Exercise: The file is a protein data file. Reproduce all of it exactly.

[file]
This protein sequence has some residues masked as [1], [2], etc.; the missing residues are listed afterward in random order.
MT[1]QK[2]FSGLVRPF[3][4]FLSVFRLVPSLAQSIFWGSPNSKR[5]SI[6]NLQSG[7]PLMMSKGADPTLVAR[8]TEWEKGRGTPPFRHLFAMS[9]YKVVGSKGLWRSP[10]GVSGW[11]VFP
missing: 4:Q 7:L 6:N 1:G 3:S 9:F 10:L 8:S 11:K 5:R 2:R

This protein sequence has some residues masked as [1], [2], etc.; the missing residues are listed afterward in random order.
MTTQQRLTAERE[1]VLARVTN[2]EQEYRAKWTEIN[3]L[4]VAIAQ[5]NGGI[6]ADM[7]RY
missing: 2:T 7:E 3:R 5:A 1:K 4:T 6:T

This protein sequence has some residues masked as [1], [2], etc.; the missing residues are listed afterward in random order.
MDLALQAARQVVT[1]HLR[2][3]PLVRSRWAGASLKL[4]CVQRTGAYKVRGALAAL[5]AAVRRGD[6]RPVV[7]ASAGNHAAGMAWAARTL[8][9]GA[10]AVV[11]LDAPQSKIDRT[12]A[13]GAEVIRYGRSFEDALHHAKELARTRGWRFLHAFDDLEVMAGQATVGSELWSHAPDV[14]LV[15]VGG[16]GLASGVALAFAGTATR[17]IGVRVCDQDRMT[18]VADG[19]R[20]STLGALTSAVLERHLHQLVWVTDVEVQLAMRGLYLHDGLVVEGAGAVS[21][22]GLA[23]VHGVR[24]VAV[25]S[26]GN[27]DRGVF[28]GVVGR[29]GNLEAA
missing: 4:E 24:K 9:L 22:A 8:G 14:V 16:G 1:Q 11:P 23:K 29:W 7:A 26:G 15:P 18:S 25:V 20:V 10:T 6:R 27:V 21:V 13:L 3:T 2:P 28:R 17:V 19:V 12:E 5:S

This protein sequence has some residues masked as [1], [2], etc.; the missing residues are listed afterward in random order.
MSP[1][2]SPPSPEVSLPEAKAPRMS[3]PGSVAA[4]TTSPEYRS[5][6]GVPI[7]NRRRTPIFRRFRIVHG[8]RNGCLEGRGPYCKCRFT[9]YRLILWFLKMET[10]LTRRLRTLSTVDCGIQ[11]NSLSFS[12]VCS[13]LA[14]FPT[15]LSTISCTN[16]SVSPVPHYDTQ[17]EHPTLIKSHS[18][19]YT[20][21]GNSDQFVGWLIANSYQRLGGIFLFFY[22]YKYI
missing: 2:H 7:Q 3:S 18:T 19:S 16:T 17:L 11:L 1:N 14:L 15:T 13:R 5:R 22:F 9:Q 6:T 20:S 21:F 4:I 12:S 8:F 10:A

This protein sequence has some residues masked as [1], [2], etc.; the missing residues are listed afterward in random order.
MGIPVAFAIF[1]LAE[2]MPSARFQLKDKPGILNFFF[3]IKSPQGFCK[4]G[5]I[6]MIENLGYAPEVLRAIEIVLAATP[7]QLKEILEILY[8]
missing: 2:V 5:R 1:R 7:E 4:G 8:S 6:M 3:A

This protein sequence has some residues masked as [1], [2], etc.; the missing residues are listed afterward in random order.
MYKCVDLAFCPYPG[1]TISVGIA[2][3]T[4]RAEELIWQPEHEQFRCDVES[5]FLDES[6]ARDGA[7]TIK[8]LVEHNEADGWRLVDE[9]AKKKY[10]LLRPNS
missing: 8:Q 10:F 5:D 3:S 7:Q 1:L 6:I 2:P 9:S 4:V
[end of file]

This protein sequence has some residues masked as [1], [2], etc.; the missing residues are listed afterward in random order.
MT[1]QK[2]FSGLVRPF[3][4]FLSVFRLVPSLAQSIFWGSPNSKR[5]SI[6]NLQSG[7]PLMMSKGADPTLVAR[8]TEWEKGRGTPPFRHLFAMS[9]YKVVGSKGLWRSP[10]GVSGW[11]VFP
missing: 4:Q 7:L 6:N 1:G 3:S 9:F 10:L 8:S 11:K 5:R 2:R

This protein sequence has some residues masked as [1], [2], etc.; the missing residues are listed afterward in random order.
MTTQQRLTAERE[1]VLARVTN[2]EQEYRAKWTEIN[3]L[4]VAIAQ[5]NGGI[6]ADM[7]RY
missing: 2:T 7:E 3:R 5:A 1:K 4:T 6:T

This protein sequence has some residues masked as [1], [2], etc.; the missing residues are listed afterward in random order.
MDLALQAARQVVT[1]HLR[2][3]PLVRSRWAGASLKL[4]CVQRTGAYKVRGALAAL[5]AAVRRGD[6]RPVV[7]ASAGNHAAGMAWAARTL[8][9]GA[10]AVV[11]LDAPQSKIDRT[12]A[13]GAEVIRYGRSFEDALHHAKELARTRGWRFLHAFDDLEVMAGQATVGSELWSHAPDV[14]LV[15]VGG[16]GLASGVALAFAGTATR[17]IGVRVCDQDRMT[18]VADG[19]R[20]STLGALTSAVLERHLHQLVWVTDVEVQLAMRGLYLHDGLVVEGAGAVS[21][22]GLA[23]VHGVR[24]VAV[25]S[26]GN[27]DRGVF[28]GVVGR[29]GNLEAA
missing: 4:E 24:K 9:L 22:A 8:G 14:V 16:G 1:Q 11:P 23:K 29:W 7:A 26:G 15:P 18:S 25:V 20:V 10:T 6:R 27:V 21:V 13:L 3:T 2:P 28:R 17:V 19:V 12:E 5:S

This protein sequence has some residues masked as [1], [2], etc.; the missing residues are listed afterward in random order.
MSP[1][2]SPPSPEVSLPEAKAPRMS[3]PGSVAA[4]TTSPEYRS[5][6]GVPI[7]NRRRTPIFRRFRIVHG[8]RNGCLEGRGPYCKCRFT[9]YRLILWFLKMET[10]LTRRLRTLSTVDCGIQ[11]NSLSFS[12]VCS[13]LA[14]FPT[15]LSTISCTN[16]SVSPVPHYDTQ[17]EHPTLIKSHS[18][19]YT[20][21]GNSDQFVGWLIANSYQRLGGIFLFFY[22]YKYI
missing: 2:H 7:Q 3:S 18:T 19:S 16:T 17:L 11:L 1:N 14:L 15:T 13:R 5:R 22:F 9:Q 6:T 20:S 21:F 4:I 12:S 8:F 10:A

This protein sequence has some residues masked as [1], [2], etc.; the missing residues are listed afterward in random order.
MGIPVAFAIF[1]LAE[2]MPSARFQLKDKPGILNFFF[3]IKSPQGFCK[4]G[5]I[6]MIENLGYAPEVLRAIEIVLAATP[7]QLKEILEILY[8]
missing: 2:V 5:R 1:R 7:E 4:G 8:S 6:M 3:A

This protein sequence has some residues masked as [1], [2], etc.; the missing residues are listed afterward in random order.
MYKCVDLAFCPYPG[1]TISVGIA[2][3]T[4]RAEELIWQPEHEQFRCDVES[5]FLDES[6]ARDGA[7]TIK[8]LVEHNEADGWRLVDE[9]AKKKY[10]LLRPNS
missing: 8:Q 10:F 5:D 3:S 7:Q 1:L 6:I 2:P 9:S 4:V